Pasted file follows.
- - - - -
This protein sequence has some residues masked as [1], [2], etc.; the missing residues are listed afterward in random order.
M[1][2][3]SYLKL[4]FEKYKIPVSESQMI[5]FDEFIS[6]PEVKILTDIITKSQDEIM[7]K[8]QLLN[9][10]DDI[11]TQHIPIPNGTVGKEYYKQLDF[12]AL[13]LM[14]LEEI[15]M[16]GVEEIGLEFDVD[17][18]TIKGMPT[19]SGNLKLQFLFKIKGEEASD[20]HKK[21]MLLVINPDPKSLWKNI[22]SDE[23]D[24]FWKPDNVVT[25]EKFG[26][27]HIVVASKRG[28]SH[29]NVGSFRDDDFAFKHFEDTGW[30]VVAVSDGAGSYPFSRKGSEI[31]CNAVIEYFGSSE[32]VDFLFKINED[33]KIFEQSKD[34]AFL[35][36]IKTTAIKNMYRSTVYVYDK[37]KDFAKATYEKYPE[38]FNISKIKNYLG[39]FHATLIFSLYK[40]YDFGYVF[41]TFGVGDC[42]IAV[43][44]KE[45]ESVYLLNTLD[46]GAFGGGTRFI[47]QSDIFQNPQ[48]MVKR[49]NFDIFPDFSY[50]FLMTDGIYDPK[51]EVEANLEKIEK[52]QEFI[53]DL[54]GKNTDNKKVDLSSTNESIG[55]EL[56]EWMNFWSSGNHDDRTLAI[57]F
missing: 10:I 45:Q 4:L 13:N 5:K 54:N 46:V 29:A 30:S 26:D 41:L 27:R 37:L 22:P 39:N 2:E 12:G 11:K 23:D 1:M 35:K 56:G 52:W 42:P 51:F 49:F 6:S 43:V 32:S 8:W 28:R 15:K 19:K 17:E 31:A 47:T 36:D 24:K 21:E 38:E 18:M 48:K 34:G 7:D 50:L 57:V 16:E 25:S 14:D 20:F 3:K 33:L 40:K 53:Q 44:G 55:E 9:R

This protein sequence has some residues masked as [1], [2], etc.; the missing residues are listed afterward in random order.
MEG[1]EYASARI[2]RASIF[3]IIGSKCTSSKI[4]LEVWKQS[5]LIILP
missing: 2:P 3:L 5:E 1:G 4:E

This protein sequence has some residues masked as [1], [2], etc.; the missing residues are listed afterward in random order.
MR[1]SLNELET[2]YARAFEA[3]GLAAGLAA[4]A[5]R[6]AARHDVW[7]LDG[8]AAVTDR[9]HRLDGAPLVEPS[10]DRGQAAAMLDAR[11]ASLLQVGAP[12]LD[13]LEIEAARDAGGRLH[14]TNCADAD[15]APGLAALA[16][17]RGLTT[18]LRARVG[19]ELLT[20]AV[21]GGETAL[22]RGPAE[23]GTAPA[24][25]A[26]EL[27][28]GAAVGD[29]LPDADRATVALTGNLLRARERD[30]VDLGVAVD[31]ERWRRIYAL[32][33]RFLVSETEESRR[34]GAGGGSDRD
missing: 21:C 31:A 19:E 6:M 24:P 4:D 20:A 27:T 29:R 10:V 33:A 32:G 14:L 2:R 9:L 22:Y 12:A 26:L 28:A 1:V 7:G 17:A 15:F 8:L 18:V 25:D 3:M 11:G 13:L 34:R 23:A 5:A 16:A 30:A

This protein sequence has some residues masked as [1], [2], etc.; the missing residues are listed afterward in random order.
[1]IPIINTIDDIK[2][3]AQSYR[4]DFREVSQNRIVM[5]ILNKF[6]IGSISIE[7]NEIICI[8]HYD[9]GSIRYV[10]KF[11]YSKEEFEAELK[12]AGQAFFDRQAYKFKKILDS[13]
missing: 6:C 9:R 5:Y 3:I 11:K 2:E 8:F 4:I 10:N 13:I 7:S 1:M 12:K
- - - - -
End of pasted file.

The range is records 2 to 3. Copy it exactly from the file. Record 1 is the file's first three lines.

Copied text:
This protein sequence has some residues masked as [1], [2], etc.; the missing residues are listed afterward in random order.
MEG[1]EYASARI[2]RASIF[3]IIGSKCTSSKI[4]LEVWKQS[5]LIILP
missing: 2:P 3:L 5:E 1:G 4:E

This protein sequence has some residues masked as [1], [2], etc.; the missing residues are listed afterward in random order.
MR[1]SLNELET[2]YARAFEA[3]GLAAGLAA[4]A[5]R[6]AARHDVW[7]LDG[8]AAVTDR[9]HRLDGAPLVEPS[10]DRGQAAAMLDAR[11]ASLLQVGAP[12]LD[13]LEIEAARDAGGRLH[14]TNCADAD[15]APGLAALA[16][17]RGLTT[18]LRARVG[19]ELLT[20]AV[21]GGETAL[22]RGPAE[23]GTAPA[24][25]A[26]EL[27][28]GAAVGD[29]LPDADRATVALTGNLLRARERD[30]VDLGVAVD[31]ERWRRIYAL[32][33]RFLVSETEESRR[34]GAGGGSDRD
missing: 21:C 31:A 19:E 6:M 24:P 4:D 20:A 27:T 29:R 10:V 33:A 32:G 14:L 2:R 9:L 22:Y 12:A 26:L 28:A 1:V 7:G 17:A 15:F 8:L 18:V 25:D 3:M 11:G 13:L 34:R 23:A 5:A 16:A 30:A